MBA Blog: New economy leadership
Leadership is changing. But what does that mean?
Friday 20 September 2013
Each year AMBA releases a challenge to its global AMBAssadors. The challenge is designed to enhance students' business networks and to share the latest thinking on leadership and management skills by interviewing an MBA graduate who has established a successful innovative social business.
I spoke with Mignon Hardie, who heads up the Fundza Literacy Trust. Fundza is an NGO that seeks out and commissions good relevant stories to boost literacy among the South African black youth by popularising reading, growing a community of readers and developing young writing talent.
During my interview with Mignon, she mentioned how important it was to her to that life should be about making meaning and not money. Yes, we all need the cash to survive but life should be about what you are giving back to society at large. I found myself in awe of Mignon who so easily walked away from her unsatisfying corporate position to pursue something of meaning despite the challenges that she would have to overcome.
In my experience, this is a classic example of a new economy leader. In an organisation that is run by “new economy leadership practices” the structure is relatively flat, where employees are recruited for cultural fit and passion and are then empowered to take the organisation forward under the guidance of the leader. The business principles are about people and performance, there is a radical openness, sharing of knowledge and the organisation is treated as a living system of creativity. Succession planning is essential, change is managed through human responses and the values are embedded in individuals.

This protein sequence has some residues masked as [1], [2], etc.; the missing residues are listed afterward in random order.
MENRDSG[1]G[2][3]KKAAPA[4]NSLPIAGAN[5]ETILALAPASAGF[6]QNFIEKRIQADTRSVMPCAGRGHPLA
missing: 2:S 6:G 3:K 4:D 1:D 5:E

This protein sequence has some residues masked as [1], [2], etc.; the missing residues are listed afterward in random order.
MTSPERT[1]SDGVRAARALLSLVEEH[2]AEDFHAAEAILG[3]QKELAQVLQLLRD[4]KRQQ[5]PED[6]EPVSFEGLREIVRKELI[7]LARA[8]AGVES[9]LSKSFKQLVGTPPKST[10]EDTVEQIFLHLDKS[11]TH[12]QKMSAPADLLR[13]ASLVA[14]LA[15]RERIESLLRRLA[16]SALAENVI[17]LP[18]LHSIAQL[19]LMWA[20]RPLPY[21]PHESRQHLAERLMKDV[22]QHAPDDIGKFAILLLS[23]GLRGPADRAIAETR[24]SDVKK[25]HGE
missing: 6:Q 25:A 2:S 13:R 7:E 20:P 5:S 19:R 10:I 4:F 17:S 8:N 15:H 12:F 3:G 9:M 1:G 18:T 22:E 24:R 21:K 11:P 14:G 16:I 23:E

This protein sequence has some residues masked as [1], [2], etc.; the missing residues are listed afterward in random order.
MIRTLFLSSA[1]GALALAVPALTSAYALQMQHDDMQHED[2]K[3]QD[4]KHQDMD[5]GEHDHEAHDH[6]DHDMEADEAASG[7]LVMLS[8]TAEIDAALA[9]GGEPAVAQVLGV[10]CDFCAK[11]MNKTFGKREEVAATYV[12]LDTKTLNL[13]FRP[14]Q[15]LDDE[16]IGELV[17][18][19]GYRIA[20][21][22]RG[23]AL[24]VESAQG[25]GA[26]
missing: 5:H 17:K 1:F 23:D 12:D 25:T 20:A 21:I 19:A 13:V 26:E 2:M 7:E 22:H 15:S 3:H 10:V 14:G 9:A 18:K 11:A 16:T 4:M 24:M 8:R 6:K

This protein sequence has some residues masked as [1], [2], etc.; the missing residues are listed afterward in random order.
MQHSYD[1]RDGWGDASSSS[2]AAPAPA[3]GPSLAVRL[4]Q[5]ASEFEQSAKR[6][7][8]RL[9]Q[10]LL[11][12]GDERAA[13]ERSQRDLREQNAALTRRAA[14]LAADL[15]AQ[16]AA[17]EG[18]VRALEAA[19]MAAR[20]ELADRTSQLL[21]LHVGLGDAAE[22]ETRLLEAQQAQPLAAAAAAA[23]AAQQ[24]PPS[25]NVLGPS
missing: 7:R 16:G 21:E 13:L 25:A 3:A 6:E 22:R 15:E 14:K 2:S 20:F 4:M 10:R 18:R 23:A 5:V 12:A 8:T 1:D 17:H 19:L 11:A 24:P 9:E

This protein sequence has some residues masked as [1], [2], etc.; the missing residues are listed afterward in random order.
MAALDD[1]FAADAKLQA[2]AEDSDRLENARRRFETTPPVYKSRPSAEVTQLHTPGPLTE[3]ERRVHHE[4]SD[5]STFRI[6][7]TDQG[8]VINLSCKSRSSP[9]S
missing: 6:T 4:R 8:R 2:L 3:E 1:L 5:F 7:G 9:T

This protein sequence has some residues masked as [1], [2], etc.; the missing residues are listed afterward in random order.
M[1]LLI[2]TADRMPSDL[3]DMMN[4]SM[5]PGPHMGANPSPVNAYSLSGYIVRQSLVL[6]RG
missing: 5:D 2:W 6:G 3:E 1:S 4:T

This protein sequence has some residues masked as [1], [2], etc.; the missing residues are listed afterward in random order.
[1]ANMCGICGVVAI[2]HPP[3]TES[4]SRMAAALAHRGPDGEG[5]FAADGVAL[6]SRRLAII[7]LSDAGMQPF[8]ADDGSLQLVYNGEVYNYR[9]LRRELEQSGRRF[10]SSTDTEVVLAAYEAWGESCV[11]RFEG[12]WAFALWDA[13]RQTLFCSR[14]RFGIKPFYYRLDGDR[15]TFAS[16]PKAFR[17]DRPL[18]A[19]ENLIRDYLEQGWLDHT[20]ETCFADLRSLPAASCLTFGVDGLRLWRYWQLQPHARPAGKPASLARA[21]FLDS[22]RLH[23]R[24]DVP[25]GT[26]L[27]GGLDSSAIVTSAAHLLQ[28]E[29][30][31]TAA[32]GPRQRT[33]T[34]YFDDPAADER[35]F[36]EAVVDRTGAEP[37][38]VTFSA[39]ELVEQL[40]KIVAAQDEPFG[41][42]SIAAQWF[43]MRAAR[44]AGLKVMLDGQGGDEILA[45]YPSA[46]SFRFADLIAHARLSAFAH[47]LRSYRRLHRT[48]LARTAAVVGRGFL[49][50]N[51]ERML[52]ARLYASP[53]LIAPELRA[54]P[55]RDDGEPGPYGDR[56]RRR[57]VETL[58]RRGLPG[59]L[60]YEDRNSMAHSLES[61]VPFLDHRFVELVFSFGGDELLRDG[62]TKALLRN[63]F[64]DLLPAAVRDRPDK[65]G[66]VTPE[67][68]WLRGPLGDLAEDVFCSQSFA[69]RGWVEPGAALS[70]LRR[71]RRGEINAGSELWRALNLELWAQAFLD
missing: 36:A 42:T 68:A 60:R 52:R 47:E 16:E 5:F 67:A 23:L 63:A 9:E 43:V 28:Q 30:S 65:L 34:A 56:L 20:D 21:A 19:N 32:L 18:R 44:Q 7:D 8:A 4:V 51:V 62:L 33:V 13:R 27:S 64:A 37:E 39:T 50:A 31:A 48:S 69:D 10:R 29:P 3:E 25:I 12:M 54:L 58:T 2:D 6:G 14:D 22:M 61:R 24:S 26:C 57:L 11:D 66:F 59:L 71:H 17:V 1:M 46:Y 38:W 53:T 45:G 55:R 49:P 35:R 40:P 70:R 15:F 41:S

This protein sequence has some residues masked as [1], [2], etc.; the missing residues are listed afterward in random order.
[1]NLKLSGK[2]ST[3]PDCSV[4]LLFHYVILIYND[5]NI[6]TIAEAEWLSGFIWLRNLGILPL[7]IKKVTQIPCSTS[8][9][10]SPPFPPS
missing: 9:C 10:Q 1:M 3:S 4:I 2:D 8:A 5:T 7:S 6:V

This is a far cry from the traditional “old economy leadership practice” where the structure is top down, with a clear leader and followers and employees are recruited only for their hard skills. Business principles are secretive and bureaucratic and information either stays at the top or is filtered on a need to know basis. Change is autocratic and about processes and shareholder value is a certificate on the wall.
Most organisations fall somewhere in the middle of the old vs new economy leadership where we take the good with the bad because that is what we are accustomed to. What if we only had good? What if coming to work is the best part of your day, as Mignon says hers is? What if we could all practice this style of leadership and management?
I left that interview with tears in my eyes after hearing the Fundza story. Thank goodness for the Global AMBAssador Challenge otherwise I would not have met such an inspiring individual with a strong new economy leadership style and who is making a positive social impact within our society.
Brigitte Roediger is brand manager at Spier Wine Farm and an MBA student at University of Stellenbosch Business School, South Africa. She is also an AMBA Global AMBAssador.
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